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7 Effective Ways To Avoid Eating Refined Carbs

Refined carbs are the bad carbs that do you a lot of harm and very little good. These are foods that are processed and refined so much that all the nutrients, minerals, and fibers are removed. Understand what refined carbs are and figure out how much of a part they play in your diet. Takes steps to eat the right carbs and avoid the bad ones by avoiding sugar, snacking healthily, and more.

“Carbs” is a word you hear a little too often when it comes to dieting and healthy eating. There is a lot to gain and lose from eating carbs, depending on the type that you eat. And the ones that do you a lot of harm and little good are refined carbs. A regular part of any diet, refined carbs are everywhere. So how do you get rid of refined carbs from your diet?

The first step is to understand what refined carbs are. Refined carbs are foods that are processed to make them light and less bulky. The processing ensures that the food is rid of all the essential nutrients, vitamins, and minerals. Although these carbs are digested easily, they satiate your hunger only for a while and they’re high on the glycemic index. This means the carbs can cause sudden, unhealthy blood glucose spikes.1

Refined carbs consist of two major culprits. Refined sugars – such as high-fructose corn syrup, table sugar, and agave sugar – and refined grains – such as the white flour made of wheat. Avoiding refined carbs involves finding a way around these two factors. Here are a few tips to do just that:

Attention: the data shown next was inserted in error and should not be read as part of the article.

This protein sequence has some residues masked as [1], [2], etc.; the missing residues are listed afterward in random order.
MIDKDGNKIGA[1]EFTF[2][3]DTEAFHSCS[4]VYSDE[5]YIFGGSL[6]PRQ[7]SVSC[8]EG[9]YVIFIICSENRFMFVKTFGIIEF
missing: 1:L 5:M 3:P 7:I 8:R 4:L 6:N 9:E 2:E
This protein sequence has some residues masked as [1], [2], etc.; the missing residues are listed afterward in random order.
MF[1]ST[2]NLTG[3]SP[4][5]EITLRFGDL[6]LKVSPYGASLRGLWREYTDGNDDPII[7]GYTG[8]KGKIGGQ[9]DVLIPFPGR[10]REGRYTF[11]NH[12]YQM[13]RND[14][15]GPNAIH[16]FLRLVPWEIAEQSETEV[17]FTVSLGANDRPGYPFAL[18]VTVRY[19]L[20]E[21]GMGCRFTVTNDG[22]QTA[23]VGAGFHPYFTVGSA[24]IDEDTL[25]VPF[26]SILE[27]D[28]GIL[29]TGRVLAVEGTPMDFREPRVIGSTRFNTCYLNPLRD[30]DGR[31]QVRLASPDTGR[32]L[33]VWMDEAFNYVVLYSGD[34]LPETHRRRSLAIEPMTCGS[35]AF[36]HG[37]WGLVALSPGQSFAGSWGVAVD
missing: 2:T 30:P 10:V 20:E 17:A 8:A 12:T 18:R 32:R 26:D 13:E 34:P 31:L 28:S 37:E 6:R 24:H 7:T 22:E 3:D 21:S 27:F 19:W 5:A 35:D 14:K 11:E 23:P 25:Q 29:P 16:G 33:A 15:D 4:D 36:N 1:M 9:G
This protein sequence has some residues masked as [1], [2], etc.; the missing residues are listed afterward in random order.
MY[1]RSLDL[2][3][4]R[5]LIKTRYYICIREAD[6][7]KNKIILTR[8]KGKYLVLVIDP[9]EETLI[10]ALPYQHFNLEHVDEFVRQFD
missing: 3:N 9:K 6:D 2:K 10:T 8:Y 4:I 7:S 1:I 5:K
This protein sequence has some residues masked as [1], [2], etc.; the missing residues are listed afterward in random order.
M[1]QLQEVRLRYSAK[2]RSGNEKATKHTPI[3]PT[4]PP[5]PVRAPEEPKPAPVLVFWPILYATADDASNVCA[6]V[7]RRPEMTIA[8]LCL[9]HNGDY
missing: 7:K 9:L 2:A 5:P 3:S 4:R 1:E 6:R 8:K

1. Reduce Or Avoid Sugar Intake

Americans, on an average, eat a lot more sugar than is recommended. Knowingly or unknowingly, a lot of sugar gets added to your diet. So, one of the major steps that need to be taken to avoid refined carbs is to avoid sugar. Don’t just avoid adding sugar to dishes but also avoid eating sugary foods such as cookies, candies, and certain beverages. Organic honey or jaggery and low-calorie sweeteners are comparatively healthier options available. However, your best bet is still to go sugarless or eat foods that are naturally sweet.

2. Avoid Artificial Sweeteners

While the focus is on low-fat foods in weight-loss diets, sugar sneaks in without being noticed much. This is in the form of artificial sweeteners and syrups added to make foods tasty. These are commonly used in baked goods and beverages. And such beverages are a major cause of increased risk of obesity, insulin resistance, and more.2

3. Say No To Starchy Foods

Starchy foods such as wheat flour and bread made of wheat, white rice, pasta, and more are foods that are refined so much that they do not contain healthy fiber and nutrients that remain in whole foods. What you get by eating such foods is a temporary relief from hunger and a lot of empty calories.3 Here’s what you can do instead:

  • Replace enriched wheat flour with whole wheat flour, which contains high fiber levels. This switch could help you remove body fat and reduce the pounds.4
  • Replace white rice with brown rice.
  • Use flour made using coconuts, brown rice, chia, oats, and more.